What's better than a case mod designed to look like a Super Nintendo Entertainment System? A full-fledged, Raspberry Pi-powered computer capable of duplicating the console's playing experience, of course.
It's about as rad as you think it is. A daring individual who goes by "Waterbury" first came up with the concept in 2004. However, the yearning did not come into fruition up until recently—the hardware available at the time had simply been inadequate for Waterbury's needs. Of course, that kind of changed with the introduction of the Raspberry Pi.
If the word "awesome" wasn't sufficient as an explanation, there are a number of other reasons as to why Waterbury made use of the Raspberry Pi for this project. According to the FamiLAB website, Waterbury chose to use the Raspberry Pi because it is small enough to fit into an SNES case, has analog video and stereo audio, and can be powered by a stock SNES power adapter.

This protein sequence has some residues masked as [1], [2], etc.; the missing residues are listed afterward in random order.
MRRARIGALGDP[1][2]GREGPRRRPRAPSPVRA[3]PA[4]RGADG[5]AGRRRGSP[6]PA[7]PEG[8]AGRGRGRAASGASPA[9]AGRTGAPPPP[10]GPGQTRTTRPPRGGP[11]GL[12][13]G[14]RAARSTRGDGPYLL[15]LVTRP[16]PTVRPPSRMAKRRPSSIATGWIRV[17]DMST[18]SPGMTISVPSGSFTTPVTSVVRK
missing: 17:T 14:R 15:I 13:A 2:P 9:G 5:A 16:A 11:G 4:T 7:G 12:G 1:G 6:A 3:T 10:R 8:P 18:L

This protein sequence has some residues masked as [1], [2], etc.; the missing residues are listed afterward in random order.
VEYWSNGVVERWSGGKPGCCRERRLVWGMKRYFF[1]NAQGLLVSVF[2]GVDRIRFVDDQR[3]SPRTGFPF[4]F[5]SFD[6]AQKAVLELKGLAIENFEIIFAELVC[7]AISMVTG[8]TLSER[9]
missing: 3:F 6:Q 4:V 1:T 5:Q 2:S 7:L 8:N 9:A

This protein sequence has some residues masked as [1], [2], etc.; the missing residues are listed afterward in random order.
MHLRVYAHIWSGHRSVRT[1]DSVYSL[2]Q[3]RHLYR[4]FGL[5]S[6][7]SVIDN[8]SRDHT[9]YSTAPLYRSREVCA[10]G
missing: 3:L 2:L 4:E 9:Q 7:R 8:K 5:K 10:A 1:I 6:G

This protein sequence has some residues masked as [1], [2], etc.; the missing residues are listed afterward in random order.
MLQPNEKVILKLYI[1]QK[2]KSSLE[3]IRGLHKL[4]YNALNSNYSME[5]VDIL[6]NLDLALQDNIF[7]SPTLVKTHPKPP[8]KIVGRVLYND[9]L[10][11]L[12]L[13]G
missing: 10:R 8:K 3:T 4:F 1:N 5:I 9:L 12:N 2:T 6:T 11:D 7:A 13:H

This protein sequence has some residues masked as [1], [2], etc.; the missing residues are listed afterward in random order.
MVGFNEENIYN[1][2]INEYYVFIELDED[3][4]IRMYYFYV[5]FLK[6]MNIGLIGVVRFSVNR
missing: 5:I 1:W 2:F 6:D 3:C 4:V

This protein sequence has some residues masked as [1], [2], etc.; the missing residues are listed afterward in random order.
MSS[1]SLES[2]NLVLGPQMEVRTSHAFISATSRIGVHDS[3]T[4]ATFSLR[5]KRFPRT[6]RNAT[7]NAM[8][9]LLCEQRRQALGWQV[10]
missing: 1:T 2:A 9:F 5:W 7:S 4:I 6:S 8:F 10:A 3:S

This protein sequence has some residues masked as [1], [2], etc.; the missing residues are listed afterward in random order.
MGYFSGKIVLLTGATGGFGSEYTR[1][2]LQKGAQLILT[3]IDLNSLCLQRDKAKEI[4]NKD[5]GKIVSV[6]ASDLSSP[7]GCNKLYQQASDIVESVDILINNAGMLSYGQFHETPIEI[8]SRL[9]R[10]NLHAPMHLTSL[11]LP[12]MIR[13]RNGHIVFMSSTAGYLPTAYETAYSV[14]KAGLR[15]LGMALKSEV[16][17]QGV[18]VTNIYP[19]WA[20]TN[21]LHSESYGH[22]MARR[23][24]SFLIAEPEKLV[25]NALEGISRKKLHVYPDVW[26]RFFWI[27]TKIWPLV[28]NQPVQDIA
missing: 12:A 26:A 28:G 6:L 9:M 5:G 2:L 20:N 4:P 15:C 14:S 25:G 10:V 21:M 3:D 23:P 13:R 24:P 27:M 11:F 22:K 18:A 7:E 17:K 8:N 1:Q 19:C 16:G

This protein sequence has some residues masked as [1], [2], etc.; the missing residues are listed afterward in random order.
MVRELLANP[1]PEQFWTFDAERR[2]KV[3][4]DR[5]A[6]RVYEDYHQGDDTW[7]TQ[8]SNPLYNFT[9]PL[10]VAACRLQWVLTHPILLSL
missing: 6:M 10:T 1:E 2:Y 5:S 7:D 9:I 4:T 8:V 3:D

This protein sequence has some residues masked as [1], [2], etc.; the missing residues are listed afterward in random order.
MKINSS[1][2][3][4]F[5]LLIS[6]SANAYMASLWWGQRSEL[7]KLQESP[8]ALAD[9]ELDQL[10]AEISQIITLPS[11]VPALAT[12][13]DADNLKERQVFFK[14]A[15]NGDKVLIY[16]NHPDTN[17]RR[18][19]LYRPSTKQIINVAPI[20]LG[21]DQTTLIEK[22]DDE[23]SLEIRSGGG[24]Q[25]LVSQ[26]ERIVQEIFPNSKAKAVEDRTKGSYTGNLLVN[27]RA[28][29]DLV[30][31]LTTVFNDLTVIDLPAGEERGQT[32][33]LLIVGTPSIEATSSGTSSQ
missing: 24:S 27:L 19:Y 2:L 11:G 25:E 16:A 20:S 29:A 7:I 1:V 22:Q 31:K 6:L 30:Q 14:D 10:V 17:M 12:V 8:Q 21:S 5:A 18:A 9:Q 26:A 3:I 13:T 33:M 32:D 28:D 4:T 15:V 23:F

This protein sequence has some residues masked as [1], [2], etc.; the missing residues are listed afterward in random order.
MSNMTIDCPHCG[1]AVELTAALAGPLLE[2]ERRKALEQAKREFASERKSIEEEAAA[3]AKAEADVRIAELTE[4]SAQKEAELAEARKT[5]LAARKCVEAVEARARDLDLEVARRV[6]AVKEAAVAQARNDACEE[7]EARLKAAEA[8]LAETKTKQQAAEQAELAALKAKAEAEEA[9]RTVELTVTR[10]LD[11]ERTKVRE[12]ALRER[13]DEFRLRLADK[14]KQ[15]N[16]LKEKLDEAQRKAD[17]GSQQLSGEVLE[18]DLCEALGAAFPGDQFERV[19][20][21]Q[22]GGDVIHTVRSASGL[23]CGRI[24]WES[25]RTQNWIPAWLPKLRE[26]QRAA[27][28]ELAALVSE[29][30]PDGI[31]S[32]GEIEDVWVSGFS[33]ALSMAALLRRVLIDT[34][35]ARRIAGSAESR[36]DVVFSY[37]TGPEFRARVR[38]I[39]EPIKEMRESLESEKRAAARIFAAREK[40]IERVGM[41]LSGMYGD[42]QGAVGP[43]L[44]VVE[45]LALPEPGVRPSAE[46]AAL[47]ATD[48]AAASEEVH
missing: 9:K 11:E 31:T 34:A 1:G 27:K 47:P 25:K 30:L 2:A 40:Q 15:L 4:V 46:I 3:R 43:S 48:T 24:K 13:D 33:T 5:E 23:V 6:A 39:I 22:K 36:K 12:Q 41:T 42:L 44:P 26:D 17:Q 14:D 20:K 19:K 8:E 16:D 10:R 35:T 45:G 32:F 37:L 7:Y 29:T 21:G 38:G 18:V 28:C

Though largely successful in his endeavor, Waterbury failed one of his original goals: full-speed emulation. He even expressed doubts that the Raspberry Pi would ever be capable of running something along the lines of the BSNES emulator, something that may come as a disappointment for those looking for the full experience.
Still, if you're interested in making your own Super Nintendo Emulation System (Clever usage of the same acronym, don't you think?), Waterbury has an absolutely extensive collection of notes on the FamiLAB website.
Think you can one-up this project? Let us know in the comments!
This story, "Modder stuffs Raspberry Pi into Super NES case, makes clever use of acronym" was originally published by TechHive.